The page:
Juniper Networks Admits Harmful Spyware In Major Products

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In major news in the tech sector on Monday, networking giant Juniper Networks admitted that hackers had somehow slipped dangerous malware in the firm’s Screen OS, which is used in tens of thousands of networking devices sold by Juniper. The problem with Screen OS was first made public last Thursday (12/17).

The firm’s post noted that a firewall operating system had been changed to permit unauthorized, secret access using a “hard coded password.” Cybersecurity experts point out that this kind of exploit is a major  threat to organizations using Juniper Network’s compromised equipment. The biggest question, of course, is how the modifications could have been made (very likely years ago) to Juniper’s critical source code without the company finding out until now.

Tech industry analysts praised the fact that Juniper’s CIO (Bob Worrell) shared the bad news almost immediately, which does not always happen among tech firms today. The company provided an update on Sunday, but many questions still remain about what happened and how Juniper (and other tech firms) can make sure it does not happen again.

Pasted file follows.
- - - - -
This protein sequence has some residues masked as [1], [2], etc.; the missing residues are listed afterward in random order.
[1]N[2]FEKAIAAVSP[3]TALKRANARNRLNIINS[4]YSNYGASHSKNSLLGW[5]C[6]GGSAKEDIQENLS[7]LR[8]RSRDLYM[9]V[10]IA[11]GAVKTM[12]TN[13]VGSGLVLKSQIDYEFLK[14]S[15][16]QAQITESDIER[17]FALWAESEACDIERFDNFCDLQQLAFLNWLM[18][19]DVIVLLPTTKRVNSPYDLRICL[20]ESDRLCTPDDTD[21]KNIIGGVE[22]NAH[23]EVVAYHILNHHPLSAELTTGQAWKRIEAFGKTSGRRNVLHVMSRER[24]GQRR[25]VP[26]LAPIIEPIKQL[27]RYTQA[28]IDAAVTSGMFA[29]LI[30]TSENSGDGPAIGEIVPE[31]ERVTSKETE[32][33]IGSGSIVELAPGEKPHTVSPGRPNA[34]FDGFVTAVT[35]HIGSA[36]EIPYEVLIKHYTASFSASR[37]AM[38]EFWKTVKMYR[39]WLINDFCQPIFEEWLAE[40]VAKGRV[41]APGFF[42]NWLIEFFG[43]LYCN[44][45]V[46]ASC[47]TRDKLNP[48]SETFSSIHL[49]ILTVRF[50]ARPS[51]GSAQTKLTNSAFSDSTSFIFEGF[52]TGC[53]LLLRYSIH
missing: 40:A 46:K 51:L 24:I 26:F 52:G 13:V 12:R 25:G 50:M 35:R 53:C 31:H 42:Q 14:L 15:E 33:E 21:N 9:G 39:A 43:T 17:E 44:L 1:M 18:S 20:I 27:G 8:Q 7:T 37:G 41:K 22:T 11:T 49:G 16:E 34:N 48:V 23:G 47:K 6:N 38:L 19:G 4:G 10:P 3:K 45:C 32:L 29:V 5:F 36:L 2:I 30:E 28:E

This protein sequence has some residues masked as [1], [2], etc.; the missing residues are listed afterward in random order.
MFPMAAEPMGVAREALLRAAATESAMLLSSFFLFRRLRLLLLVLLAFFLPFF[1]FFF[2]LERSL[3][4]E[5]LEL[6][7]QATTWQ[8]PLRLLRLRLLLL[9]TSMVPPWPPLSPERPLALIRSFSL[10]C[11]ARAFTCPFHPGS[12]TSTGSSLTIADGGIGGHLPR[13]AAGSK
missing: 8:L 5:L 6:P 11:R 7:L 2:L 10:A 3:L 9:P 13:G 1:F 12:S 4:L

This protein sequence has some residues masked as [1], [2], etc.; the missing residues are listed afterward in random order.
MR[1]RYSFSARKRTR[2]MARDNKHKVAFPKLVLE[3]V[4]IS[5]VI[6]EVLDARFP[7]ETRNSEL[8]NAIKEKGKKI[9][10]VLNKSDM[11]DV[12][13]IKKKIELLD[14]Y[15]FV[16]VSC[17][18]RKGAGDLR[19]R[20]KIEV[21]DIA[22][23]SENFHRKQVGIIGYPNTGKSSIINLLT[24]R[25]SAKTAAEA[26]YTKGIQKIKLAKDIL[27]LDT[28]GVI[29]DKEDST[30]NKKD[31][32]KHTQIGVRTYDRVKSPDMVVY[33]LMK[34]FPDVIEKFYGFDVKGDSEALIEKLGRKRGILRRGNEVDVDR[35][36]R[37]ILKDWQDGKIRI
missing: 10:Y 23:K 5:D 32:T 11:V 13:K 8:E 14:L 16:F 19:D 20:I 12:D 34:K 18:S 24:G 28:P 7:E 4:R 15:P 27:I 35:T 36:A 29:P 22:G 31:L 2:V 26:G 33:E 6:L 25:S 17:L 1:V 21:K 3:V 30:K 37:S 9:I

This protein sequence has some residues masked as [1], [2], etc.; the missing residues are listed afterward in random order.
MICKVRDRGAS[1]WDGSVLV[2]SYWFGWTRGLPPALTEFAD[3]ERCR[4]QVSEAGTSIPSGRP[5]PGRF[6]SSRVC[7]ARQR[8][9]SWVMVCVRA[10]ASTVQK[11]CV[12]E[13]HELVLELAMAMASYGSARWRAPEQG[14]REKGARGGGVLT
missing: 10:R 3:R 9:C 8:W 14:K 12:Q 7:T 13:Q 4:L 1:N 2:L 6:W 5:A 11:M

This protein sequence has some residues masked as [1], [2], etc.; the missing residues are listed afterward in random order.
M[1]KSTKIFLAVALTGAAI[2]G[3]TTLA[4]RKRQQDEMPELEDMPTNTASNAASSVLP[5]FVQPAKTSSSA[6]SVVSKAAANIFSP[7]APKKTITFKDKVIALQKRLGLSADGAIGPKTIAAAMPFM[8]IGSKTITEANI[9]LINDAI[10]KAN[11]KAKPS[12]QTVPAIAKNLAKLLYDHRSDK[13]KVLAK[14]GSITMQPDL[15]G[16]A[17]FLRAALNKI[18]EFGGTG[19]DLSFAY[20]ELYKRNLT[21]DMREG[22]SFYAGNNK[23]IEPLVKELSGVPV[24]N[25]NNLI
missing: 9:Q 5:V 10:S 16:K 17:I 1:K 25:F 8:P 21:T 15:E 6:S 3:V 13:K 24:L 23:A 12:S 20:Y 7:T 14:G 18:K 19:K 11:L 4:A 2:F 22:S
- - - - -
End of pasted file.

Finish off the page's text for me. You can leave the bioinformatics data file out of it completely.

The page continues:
A spokesperson for Ju8niper Networks noted on Sunday that she did not have any more information to share at this time.

Details on the spyware found in Juniper Networks OS

Two significant problems were identified in Juniper Networks Screen OS. The most critical was a hard-coded password that could allow anyone with a valid username to log into one of Juniper’s networks using its Screen OS using telnet or SSH.

The second exploit permits VPN traffic to be monitored and decrypted. VPNs are encrypted remote connections between computers, typically used by firms to permit secure remote access to their networks.

Other CIOs applaud Juniper’s honesty

“I think Juniper did the right thing here,” commented HD Moore, the chief research officer for security firm Rapid7. “I suspect that this incident will trigger internal security audits across the industry and cause Juniper to drastically change their code review process.”

Alex Stamos, Facebook’s chief security officer, noted that Juniper’s approach to letting customers know about the problem asap reflects that taken by EMC’s RSA unit. Back in March of 2011, RSA admitted that hackers had stolen keyinformation about its passcode product SecurID.

Stamos said: “I expect they are briefing big customers privately to control the sales damage, a la RSA after their incident.”

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